Sleepless Night opens with a drug heist gone wrong, which should already give you an idea of the kind of movie it is. Two masked robbers aggressively drive up to a car in the middle of the street, in which are two drug carriers with a duffle bag containing around ten kilos of cocaine. The masked robbers pull guns on the carriers and order them to retrieve the bag. One of the carriers is shot dead, but not before he stabs the robber in his side and taking off his mask, exposing him to public view. The other one escapes. It’s at this point we learn that the robbers are actually cops. The one that was stabbed is named Vincent (Tomer Sisley). He also happens to be the one that orchestrated the heist. The one that let the other carrier escape is named Manuel (Laurent Stocker). They know they have to go to the scene and at least attempt to cover their tracks.
As this is being established, we learn that Vincent has a teenage son named Thomas (Samy Seghir). The two are not on the best terms; Vincent, always working, is never around. He drops Thomas off at school, the two having had an argument. Later in the day Vincent’s ex-wife, Julia (Catalina Denis), calls in a panic, as Thomas hasn’t been answering his cell phone. Initially, Vincent believes that there’s nothing to worry about. But then he gets a call from Thomas’ cell phone; on the other end is Vincent’s underworld connection, a mob boss named Jose Marciano (Serge Riaboukine). Thomas has been kidnapped. Jose is very upset with Vincent. Not only was he recognized in the heist by a bystander, he also has the bag of cocaine. Thomas’ life depends on Vincent delivering the bag to Jose’s nightclub by the end of the night.
Vincent has every intention of delivering, much to the chagrin of Manuel, who has debts that need to be erased. Vincent infiltrates Jose’s nightclub with the bag and promptly hides it above a ceiling tile in a men’s room stall. Unbeknownst to him, he has been followed by another cop named Vignali (Lizzie Brochere), who traces his steps, finds the bag, and moves it into a spot just above a ladies’ room stall. Her superior is a cop named Lacombe (Julien Boisselier), who has an understanding with the desperate Manuel. Lacombe’s job is to sniff out corrupt cops, which would be fine except that he’s a zealot and an absolute jerk. Vincent does not yet know he’s involved, but it well aware of who Lacombe is, and he can sense early on that he and Manuel are already in trouble.
It’s at this point that the film becomes a monotonous series of tense exchanges and action sequences. Vincent finally meets with Jose, who then allows Thomas to catch a glimpse of his father. Vincent returns to the men’s room, discovers that the bag of cocaine is missing, and in a panic storms into the club’s kitchen and forces two cooks to fill dozens of Ziploc bags with flour. Jose meets with the Turkish carriers the cocaine is supposed to be delivered to, and yet another series of tense exchanges take place. Vincent rescues his son, only for him to be promptly recaptured. There are many scenes in which Vincent frantically darts through various sections of the club, from the main room to the adjoining restaurant to the upstairs rooms to the kitchen. The latter is the setting for a physical altercation between Vincent and Lacombe, one that was allowed to go on much longer than it should have.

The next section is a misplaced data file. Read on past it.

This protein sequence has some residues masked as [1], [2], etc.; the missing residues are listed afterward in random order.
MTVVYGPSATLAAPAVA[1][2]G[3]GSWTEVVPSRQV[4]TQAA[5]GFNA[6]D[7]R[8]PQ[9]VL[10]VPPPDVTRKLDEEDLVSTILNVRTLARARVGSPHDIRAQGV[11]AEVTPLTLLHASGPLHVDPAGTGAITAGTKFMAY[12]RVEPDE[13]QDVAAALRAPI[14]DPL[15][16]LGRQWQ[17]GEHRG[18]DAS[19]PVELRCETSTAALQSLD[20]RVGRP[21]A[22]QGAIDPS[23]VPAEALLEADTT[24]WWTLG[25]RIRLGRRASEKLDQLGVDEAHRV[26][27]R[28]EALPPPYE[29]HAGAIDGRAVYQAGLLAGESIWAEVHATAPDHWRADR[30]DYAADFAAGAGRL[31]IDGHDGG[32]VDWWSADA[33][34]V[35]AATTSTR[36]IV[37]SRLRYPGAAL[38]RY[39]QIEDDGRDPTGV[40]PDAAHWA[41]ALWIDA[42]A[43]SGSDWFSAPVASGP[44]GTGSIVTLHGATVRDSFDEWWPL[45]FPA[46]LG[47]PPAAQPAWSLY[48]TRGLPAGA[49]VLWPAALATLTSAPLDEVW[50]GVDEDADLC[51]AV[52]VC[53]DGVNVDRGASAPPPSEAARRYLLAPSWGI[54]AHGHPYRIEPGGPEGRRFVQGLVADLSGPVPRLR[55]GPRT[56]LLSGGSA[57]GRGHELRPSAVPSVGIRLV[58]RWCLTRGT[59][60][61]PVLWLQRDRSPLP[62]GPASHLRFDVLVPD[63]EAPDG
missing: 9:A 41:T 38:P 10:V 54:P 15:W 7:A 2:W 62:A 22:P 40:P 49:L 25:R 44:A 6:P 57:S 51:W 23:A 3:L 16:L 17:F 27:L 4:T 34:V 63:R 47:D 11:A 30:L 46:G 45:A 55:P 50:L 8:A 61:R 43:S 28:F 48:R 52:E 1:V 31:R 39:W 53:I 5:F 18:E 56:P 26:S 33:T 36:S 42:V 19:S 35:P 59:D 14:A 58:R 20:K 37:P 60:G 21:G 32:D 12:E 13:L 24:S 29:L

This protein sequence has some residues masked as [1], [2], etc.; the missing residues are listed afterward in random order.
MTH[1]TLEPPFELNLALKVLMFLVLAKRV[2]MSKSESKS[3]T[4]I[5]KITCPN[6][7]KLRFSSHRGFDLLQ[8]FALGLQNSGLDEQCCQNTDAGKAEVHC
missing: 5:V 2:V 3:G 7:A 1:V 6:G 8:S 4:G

I think part of the problem here is that the plot comes off as a means to an end, namely an excuse to overload the final act with action sequences. There’s nothing innately wrong with action, although I am bothered when it amounts to little more than displays of kinetic energy. It becomes less about the situation and more about the violence, the choreography, the unsteady camerawork, the standoffs, and the gunshots. It becomes a technical exercise when it should have remained a story. When the film does stop to take a breath, we notice that Vincent is continuing to nurse his stab wound. This means, obviously, that it’s not just a matter of saving Thomas; it’s a matter of saving him before time runs out.
The climax of the film, which I will not spoil for you, is more emotional than it is narrative. There is something to be said for taking that approach, but only when it’s done well. Here, we’re left with the unshakable feeling that more needed to be said before the final credits started rolling. The loose ends were left untied. Here is a film in which you want full resolution, if for no reason other than it seems appropriate given the material. Sleepless Night gets off to an adequate start and is in general not a bad film, but I do feel that it could have tried for something a little less mechanical. It’s at heart the story of a father trying to rescue his son, so I see no reason why the filmmakers had to rely so heavily on unnecessary displays of frenetic activity. Less action and more character would have been a good place to start.
[vc_row][vc_column width=”1/3″][vc_tabs][vc_tab title=”Release Date” tab_id=””][vc_column_text]
[/vc_column_text][/vc_tab][/vc_tabs][/vc_column][vc_column width=”1/3″][vc_tabs][vc_tab title=”Rating” tab_id=””][vc_column_text]
[/vc_column_text][/vc_tab][/vc_tabs][/vc_column][vc_column width=”1/3″][vc_tabs][vc_tab title=”Studio” tab_id=””][vc_column_text]